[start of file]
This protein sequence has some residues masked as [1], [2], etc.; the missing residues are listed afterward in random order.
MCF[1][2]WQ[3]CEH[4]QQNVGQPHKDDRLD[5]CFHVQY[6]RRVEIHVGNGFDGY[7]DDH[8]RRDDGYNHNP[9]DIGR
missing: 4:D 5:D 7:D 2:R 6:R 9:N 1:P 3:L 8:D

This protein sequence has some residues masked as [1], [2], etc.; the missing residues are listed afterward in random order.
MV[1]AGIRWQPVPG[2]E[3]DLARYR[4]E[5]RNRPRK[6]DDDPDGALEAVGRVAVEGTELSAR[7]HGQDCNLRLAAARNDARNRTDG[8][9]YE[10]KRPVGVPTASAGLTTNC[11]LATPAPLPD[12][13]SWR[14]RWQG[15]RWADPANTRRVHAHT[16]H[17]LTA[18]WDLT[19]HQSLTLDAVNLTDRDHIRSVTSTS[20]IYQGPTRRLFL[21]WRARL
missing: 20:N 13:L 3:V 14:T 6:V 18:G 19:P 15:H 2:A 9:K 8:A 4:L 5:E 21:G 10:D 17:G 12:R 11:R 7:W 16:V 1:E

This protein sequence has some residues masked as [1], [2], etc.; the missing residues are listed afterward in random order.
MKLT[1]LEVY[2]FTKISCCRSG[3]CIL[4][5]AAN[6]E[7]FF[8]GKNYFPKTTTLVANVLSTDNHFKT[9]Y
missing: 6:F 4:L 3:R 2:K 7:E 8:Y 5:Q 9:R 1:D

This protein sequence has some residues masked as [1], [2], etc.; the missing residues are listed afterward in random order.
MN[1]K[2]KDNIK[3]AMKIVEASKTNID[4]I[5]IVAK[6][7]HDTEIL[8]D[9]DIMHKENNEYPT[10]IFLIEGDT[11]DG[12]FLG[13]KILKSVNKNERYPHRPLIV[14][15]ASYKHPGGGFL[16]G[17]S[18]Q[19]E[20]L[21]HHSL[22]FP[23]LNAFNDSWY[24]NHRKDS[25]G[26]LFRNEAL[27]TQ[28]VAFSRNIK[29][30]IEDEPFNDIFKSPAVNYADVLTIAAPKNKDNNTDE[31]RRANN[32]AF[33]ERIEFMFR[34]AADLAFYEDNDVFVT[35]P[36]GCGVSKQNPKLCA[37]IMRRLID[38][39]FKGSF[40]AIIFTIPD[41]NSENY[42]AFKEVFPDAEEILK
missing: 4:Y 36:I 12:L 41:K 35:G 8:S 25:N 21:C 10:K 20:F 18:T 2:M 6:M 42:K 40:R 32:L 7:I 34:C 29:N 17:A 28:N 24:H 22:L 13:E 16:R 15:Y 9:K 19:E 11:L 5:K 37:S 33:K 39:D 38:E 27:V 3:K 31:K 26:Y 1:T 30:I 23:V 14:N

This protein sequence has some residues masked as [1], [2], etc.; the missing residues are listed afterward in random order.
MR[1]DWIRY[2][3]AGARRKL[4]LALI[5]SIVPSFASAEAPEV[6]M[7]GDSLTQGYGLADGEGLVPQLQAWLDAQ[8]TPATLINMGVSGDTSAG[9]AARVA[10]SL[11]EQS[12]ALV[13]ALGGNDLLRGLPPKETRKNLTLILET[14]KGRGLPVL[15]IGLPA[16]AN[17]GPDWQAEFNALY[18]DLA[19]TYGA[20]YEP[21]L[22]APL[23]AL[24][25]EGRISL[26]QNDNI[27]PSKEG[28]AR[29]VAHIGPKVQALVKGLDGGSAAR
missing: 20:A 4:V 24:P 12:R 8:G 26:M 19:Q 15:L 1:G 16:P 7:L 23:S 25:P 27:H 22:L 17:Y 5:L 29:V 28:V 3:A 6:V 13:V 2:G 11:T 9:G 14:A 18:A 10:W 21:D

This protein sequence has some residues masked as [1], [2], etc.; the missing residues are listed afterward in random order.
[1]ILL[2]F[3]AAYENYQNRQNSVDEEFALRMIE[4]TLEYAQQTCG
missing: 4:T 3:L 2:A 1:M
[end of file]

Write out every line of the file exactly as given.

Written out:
This protein sequence has some residues masked as [1], [2], etc.; the missing residues are listed afterward in random order.
MCF[1][2]WQ[3]CEH[4]QQNVGQPHKDDRLD[5]CFHVQY[6]RRVEIHVGNGFDGY[7]DDH[8]RRDDGYNHNP[9]DIGR
missing: 4:D 5:D 7:D 2:R 6:R 9:N 1:P 3:L 8:D

This protein sequence has some residues masked as [1], [2], etc.; the missing residues are listed afterward in random order.
MV[1]AGIRWQPVPG[2]E[3]DLARYR[4]E[5]RNRPRK[6]DDDPDGALEAVGRVAVEGTELSAR[7]HGQDCNLRLAAARNDARNRTDG[8][9]YE[10]KRPVGVPTASAGLTTNC[11]LATPAPLPD[12][13]SWR[14]RWQG[15]RWADPANTRRVHAHT[16]H[17]LTA[18]WDLT[19]HQSLTLDAVNLTDRDHIRSVTSTS[20]IYQGPTRRLFL[21]WRARL
missing: 20:N 13:L 3:V 14:T 6:V 18:G 19:P 15:H 2:A 9:K 8:A 4:L 5:E 21:G 10:D 17:G 12:R 11:R 7:W 16:V 1:E

This protein sequence has some residues masked as [1], [2], etc.; the missing residues are listed afterward in random order.
MKLT[1]LEVY[2]FTKISCCRSG[3]CIL[4][5]AAN[6]E[7]FF[8]GKNYFPKTTTLVANVLSTDNHFKT[9]Y
missing: 6:F 4:L 3:R 2:K 7:E 8:Y 5:Q 9:R 1:D

This protein sequence has some residues masked as [1], [2], etc.; the missing residues are listed afterward in random order.
MN[1]K[2]KDNIK[3]AMKIVEASKTNID[4]I[5]IVAK[6][7]HDTEIL[8]D[9]DIMHKENNEYPT[10]IFLIEGDT[11]DG[12]FLG[13]KILKSVNKNERYPHRPLIV[14][15]ASYKHPGGGFL[16]G[17]S[18]Q[19]E[20]L[21]HHSL[22]FP[23]LNAFNDSWY[24]NHRKDS[25]G[26]LFRNEAL[27]TQ[28]VAFSRNIK[29][30]IEDEPFNDIFKSPAVNYADVLTIAAPKNKDNNTDE[31]RRANN[32]AF[33]ERIEFMFR[34]AADLAFYEDNDVFVT[35]P[36]GCGVSKQNPKLCA[37]IMRRLID[38][39]FKGSF[40]AIIFTIPD[41]NSENY[42]AFKEVFPDAEEILK
missing: 4:Y 36:I 12:L 41:K 35:G 8:S 25:N 21:C 10:K 20:F 18:T 2:M 6:M 42:K 40:R 32:L 7:I 34:C 29:N 17:A 28:N 24:H 22:L 13:E 16:R 15:Y 9:K 19:E 11:L 5:K 37:S 33:K 39:D 38:E 27:V 3:K 31:K 26:Y 1:T 30:I 23:V 14:N

This protein sequence has some residues masked as [1], [2], etc.; the missing residues are listed afterward in random order.
MR[1]DWIRY[2][3]AGARRKL[4]LALI[5]SIVPSFASAEAPEV[6]M[7]GDSLTQGYGLADGEGLVPQLQAWLDAQ[8]TPATLINMGVSGDTSAG[9]AARVA[10]SL[11]EQS[12]ALV[13]ALGGNDLLRGLPPKETRKNLTLILET[14]KGRGLPVL[15]IGLPA[16]AN[17]GPDWQAEFNALY[18]DLA[19]TYGA[20]YEP[21]L[22]APL[23]AL[24][25]EGRISL[26]QNDNI[27]PSKEG[28]AR[29]VAHIGPKVQALVKGLDGGSAAR
missing: 20:A 4:V 24:P 12:R 8:G 26:M 19:Q 15:L 1:G 16:P 7:L 23:S 25:P 27:H 22:L 17:Y 5:L 29:V 28:V 3:A 6:V 13:V 2:G 11:T 9:G 14:A 18:A 10:W 21:D

This protein sequence has some residues masked as [1], [2], etc.; the missing residues are listed afterward in random order.
[1]ILL[2]F[3]AAYENYQNRQNSVDEEFALRMIE[4]TLEYAQQTCG
missing: 4:T 3:L 2:A 1:M